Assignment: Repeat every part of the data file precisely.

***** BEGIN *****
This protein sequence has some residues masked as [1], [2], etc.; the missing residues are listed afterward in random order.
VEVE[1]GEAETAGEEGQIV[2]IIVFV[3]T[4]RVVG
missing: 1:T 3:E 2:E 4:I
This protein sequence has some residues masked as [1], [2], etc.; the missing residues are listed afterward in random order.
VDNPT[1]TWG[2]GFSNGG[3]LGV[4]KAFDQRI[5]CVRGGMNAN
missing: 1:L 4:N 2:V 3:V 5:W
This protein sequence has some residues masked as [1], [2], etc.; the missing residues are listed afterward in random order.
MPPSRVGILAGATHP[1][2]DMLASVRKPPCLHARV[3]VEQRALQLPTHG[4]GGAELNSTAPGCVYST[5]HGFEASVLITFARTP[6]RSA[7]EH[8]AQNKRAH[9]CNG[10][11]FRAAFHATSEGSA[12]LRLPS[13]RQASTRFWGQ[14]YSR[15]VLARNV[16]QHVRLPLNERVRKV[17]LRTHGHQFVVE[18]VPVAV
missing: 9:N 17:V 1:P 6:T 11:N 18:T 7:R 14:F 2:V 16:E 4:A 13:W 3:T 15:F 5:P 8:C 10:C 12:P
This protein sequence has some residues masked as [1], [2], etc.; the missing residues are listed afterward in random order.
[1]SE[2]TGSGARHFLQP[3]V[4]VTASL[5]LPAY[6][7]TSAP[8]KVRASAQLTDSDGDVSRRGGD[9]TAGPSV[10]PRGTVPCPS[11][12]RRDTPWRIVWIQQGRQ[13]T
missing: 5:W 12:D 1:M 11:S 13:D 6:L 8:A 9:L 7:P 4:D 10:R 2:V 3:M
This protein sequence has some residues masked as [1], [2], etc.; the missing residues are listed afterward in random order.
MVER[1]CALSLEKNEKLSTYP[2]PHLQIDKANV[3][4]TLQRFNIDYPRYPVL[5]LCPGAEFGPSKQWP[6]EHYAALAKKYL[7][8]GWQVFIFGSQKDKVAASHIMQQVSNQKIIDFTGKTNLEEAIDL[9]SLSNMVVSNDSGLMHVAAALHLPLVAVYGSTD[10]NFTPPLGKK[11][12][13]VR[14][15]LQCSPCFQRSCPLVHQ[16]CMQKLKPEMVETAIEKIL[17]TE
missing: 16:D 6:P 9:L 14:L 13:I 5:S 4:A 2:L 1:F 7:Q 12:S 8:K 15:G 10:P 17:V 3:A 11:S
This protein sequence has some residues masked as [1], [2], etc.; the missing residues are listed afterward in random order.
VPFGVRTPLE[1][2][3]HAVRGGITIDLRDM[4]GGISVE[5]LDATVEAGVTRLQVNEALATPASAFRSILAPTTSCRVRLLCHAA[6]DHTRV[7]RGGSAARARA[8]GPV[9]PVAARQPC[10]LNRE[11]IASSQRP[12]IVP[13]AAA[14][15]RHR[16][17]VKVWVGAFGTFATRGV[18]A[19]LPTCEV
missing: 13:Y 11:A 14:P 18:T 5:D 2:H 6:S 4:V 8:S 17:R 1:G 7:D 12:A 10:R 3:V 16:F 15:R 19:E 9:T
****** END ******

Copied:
This protein sequence has some residues masked as [1], [2], etc.; the missing residues are listed afterward in random order.
VEVE[1]GEAETAGEEGQIV[2]IIVFV[3]T[4]RVVG
missing: 1:T 3:E 2:E 4:I
This protein sequence has some residues masked as [1], [2], etc.; the missing residues are listed afterward in random order.
VDNPT[1]TWG[2]GFSNGG[3]LGV[4]KAFDQRI[5]CVRGGMNAN
missing: 1:L 4:N 2:V 3:V 5:W
This protein sequence has some residues masked as [1], [2], etc.; the missing residues are listed afterward in random order.
MPPSRVGILAGATHP[1][2]DMLASVRKPPCLHARV[3]VEQRALQLPTHG[4]GGAELNSTAPGCVYST[5]HGFEASVLITFARTP[6]RSA[7]EH[8]AQNKRAH[9]CNG[10][11]FRAAFHATSEGSA[12]LRLPS[13]RQASTRFWGQ[14]YSR[15]VLARNV[16]QHVRLPLNERVRKV[17]LRTHGHQFVVE[18]VPVAV
missing: 9:N 17:V 1:P 6:T 11:N 18:T 7:R 14:F 2:V 16:E 4:A 13:W 3:T 15:F 5:P 8:C 10:C 12:P
This protein sequence has some residues masked as [1], [2], etc.; the missing residues are listed afterward in random order.
[1]SE[2]TGSGARHFLQP[3]V[4]VTASL[5]LPAY[6][7]TSAP[8]KVRASAQLTDSDGDVSRRGGD[9]TAGPSV[10]PRGTVPCPS[11][12]RRDTPWRIVWIQQGRQ[13]T
missing: 5:W 12:D 1:M 11:S 13:D 6:L 8:A 9:L 7:P 4:D 10:R 2:V 3:M
This protein sequence has some residues masked as [1], [2], etc.; the missing residues are listed afterward in random order.
MVER[1]CALSLEKNEKLSTYP[2]PHLQIDKANV[3][4]TLQRFNIDYPRYPVL[5]LCPGAEFGPSKQWP[6]EHYAALAKKYL[7][8]GWQVFIFGSQKDKVAASHIMQQVSNQKIIDFTGKTNLEEAIDL[9]SLSNMVVSNDSGLMHVAAALHLPLVAVYGSTD[10]NFTPPLGKK[11][12][13]VR[14][15]LQCSPCFQRSCPLVHQ[16]CMQKLKPEMVETAIEKIL[17]TE
missing: 16:D 6:P 9:L 14:L 13:I 5:S 4:A 2:L 1:F 7:Q 12:S 8:K 15:G 10:P 17:V 3:A 11:S
This protein sequence has some residues masked as [1], [2], etc.; the missing residues are listed afterward in random order.
VPFGVRTPLE[1][2][3]HAVRGGITIDLRDM[4]GGISVE[5]LDATVEAGVTRLQVNEALATPASAFRSILAPTTSCRVRLLCHAA[6]DHTRV[7]RGGSAARARA[8]GPV[9]PVAARQPC[10]LNRE[11]IASSQRP[12]IVP[13]AAA[14][15]RHR[16][17]VKVWVGAFGTFATRGV[18]A[19]LPTCEV
missing: 13:Y 11:A 14:P 18:T 5:D 2:H 6:S 4:V 8:S 17:R 1:G 7:D 12:A 10:R 3:V 16:F 15:R 19:E 9:T